COMMENTARY What would you give up in exchange for telecommuting? A new survey by TeamViewer discovered that, among other things, 5 percent of Americans would divorce their spouses if they could telecommute instead.
This is supposed to be shocking and show how much your employees would love to telecommute. But in reality, with today's divorce rate, you could probably get that same 5 percent to divorce if you promised them a $50 gift certificate to Waffle House.
The survey of 2,630 adults found that there are quite a few things that people would be willing to give up in order to forgo the daily commute in favor of working from home:
- Daily showers: 12 percent
- Social media: 34 percent
- Texting: 30 percent
- Chocolate: 29 percent
- Smartphone: 25 percent
- Shopping: 20 percent
- A salary increase: 17 percent
- Half of vacation days: 15 percent
Telecommuting is clearly a highly desirable job arrangement. I would certainly hope, for the sake of the rest of the office, that those who are willing to forgo daily showers are telecommuting when they give those up. The people who say they are willing to give up chocolate are lying, but we can't expect everyone to be honest.
I do, however, suspect that given these answers, some people don't quite understand what telecommuting entails. It is still work. You still have to pay for daycare for the little ones. You cannot do household chores during working hours, nor watch your neighbor's kids while she runs to a doctor's appointment. You will have to explain, over and over again, that you are at work, even though you are physically in your home. People who are normally smart will not be able to figure this out and will consider you rude when you don't take personal calls while you are working.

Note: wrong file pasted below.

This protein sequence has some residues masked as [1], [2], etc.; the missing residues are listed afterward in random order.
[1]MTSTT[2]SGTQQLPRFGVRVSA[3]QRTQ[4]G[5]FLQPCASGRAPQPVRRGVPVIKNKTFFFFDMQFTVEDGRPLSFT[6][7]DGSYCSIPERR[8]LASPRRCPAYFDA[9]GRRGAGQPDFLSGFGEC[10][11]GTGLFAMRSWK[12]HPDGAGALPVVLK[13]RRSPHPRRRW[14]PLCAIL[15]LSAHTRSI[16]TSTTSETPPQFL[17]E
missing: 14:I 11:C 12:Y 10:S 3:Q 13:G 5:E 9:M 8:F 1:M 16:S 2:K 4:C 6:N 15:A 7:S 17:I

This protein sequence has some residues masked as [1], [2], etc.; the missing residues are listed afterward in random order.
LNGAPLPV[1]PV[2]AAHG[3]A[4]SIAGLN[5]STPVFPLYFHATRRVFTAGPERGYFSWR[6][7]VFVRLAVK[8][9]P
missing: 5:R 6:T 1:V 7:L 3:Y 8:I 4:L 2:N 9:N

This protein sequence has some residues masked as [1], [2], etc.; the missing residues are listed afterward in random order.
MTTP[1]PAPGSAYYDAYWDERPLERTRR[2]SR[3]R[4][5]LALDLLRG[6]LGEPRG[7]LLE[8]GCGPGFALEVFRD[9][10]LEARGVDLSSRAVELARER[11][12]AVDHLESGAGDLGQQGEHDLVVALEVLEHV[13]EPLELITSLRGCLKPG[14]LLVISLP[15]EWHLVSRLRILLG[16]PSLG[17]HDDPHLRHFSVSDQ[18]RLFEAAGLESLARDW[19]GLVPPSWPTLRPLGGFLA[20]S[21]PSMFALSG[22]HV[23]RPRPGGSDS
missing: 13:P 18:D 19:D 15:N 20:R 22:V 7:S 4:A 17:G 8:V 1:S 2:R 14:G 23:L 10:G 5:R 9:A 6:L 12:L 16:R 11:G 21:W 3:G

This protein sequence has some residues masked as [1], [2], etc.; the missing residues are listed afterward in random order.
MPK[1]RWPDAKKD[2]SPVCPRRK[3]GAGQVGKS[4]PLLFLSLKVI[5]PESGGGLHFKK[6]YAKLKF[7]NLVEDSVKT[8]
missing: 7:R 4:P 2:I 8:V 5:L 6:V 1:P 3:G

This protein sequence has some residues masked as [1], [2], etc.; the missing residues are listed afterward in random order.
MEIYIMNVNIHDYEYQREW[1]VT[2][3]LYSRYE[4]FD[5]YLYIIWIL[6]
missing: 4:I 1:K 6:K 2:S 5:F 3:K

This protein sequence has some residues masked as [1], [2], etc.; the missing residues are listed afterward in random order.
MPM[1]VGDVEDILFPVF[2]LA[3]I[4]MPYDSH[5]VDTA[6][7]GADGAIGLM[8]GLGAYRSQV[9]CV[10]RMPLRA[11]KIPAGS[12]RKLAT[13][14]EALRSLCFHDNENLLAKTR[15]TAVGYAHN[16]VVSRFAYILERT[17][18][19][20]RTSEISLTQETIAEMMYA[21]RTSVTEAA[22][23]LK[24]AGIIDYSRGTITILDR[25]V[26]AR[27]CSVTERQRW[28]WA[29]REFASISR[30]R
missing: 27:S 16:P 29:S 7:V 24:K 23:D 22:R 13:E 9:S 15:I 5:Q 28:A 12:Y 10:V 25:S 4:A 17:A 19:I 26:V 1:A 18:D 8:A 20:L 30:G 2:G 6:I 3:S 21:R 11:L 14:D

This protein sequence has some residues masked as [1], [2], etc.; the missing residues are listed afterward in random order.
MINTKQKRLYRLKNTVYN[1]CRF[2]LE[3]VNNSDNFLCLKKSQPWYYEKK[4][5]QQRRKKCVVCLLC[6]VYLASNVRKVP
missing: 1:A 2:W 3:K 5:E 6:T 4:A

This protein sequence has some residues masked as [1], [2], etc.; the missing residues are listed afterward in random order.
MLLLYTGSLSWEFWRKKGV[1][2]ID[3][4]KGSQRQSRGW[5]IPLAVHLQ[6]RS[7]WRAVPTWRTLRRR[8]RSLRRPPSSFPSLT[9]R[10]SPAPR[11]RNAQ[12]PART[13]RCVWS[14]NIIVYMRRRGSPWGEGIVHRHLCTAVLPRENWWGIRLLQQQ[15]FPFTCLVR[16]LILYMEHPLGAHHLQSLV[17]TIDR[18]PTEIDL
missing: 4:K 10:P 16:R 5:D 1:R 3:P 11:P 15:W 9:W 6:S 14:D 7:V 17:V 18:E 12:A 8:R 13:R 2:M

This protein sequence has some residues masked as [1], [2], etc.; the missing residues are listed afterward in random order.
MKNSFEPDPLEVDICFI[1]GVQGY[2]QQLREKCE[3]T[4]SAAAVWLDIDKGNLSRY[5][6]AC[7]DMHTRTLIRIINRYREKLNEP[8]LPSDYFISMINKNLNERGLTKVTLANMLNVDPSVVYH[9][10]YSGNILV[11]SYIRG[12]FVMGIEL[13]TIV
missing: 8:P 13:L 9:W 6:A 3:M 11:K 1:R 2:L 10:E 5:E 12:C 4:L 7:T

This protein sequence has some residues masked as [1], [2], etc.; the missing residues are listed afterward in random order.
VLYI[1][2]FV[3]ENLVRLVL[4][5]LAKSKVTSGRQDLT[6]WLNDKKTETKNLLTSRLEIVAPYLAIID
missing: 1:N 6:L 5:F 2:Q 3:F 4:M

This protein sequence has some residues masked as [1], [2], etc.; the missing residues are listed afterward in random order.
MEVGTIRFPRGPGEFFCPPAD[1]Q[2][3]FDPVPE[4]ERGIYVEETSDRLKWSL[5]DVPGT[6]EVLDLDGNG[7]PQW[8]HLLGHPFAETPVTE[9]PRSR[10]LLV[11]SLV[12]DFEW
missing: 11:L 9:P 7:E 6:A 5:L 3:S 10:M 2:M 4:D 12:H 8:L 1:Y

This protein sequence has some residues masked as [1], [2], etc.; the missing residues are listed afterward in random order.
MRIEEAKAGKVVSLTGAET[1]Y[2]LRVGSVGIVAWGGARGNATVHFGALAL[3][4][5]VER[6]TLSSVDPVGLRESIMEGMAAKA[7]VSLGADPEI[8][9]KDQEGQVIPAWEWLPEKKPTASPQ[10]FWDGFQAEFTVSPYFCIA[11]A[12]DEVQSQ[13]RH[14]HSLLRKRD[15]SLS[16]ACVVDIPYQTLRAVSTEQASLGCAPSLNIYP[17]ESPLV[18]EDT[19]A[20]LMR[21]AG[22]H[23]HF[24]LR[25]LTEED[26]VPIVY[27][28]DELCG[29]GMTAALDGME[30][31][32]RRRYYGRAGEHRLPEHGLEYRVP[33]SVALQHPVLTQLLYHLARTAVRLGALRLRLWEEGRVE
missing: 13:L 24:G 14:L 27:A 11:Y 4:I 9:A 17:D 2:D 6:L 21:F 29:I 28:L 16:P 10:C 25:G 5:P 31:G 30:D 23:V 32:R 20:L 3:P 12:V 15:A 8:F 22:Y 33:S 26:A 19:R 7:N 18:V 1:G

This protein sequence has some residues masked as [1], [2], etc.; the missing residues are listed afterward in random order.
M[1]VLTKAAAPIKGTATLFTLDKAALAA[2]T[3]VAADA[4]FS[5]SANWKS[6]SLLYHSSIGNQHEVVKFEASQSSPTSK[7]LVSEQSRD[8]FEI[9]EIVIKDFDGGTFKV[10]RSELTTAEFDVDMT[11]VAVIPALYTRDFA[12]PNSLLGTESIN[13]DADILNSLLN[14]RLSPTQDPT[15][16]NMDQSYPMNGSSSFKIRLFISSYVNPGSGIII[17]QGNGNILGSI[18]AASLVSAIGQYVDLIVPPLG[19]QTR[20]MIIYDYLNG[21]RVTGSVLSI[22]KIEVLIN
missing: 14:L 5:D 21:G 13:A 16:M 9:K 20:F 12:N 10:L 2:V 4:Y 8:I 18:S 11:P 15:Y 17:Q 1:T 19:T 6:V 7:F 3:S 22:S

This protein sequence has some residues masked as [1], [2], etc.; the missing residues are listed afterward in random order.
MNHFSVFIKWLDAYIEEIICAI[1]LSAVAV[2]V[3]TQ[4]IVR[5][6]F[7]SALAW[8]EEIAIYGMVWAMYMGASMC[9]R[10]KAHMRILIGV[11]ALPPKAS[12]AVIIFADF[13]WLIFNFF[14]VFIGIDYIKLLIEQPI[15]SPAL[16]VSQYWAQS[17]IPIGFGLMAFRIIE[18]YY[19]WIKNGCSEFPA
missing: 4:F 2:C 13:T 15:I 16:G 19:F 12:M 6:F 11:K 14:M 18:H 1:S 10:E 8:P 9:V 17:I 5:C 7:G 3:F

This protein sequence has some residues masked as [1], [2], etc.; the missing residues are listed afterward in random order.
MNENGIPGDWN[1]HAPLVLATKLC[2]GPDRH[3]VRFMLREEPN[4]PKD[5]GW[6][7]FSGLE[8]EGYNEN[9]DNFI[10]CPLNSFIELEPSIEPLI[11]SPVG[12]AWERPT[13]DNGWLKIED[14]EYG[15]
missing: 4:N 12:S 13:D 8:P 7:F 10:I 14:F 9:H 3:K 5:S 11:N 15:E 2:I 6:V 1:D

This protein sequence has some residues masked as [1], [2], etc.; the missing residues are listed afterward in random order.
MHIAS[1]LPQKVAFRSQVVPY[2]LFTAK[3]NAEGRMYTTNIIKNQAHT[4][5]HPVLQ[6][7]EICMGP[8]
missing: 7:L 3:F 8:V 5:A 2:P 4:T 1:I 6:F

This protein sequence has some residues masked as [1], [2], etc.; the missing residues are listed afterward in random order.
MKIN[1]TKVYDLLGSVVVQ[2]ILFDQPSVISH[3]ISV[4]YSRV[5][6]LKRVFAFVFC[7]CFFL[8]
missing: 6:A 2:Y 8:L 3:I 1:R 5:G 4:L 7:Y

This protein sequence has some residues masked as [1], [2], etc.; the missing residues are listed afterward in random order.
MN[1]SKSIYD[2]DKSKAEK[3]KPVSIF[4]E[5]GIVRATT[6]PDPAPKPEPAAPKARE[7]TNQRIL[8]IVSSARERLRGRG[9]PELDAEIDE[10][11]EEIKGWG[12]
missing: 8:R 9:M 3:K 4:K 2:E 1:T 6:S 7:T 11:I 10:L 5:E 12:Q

You can, however, throw a batch of laundry in the washing machine, fold socks while on a conference call, accept packages from the UPS guy and don't have to take a vacation day when the plumber is scheduled to come sometime between 9 a.m. and 1 p.m.
Yes, you get to give up the commute, but your work invades your life, as you are always at work. It's more difficult to build relationships with coworkers you never see or a boss you've only met in person once or twice. Bosses still reward "face time," regardless of whether that is more effective or not.
In my experience, the ideal telecommuting situation is part-time: two or three days in the office and two or three days at home. That way you can build relationships with your coworkers and boss, benefit from face time, and still get your dishwasher repaired and lower your commuting stress and costs.
And -- hopefully -- keep your vacation days and your spouse.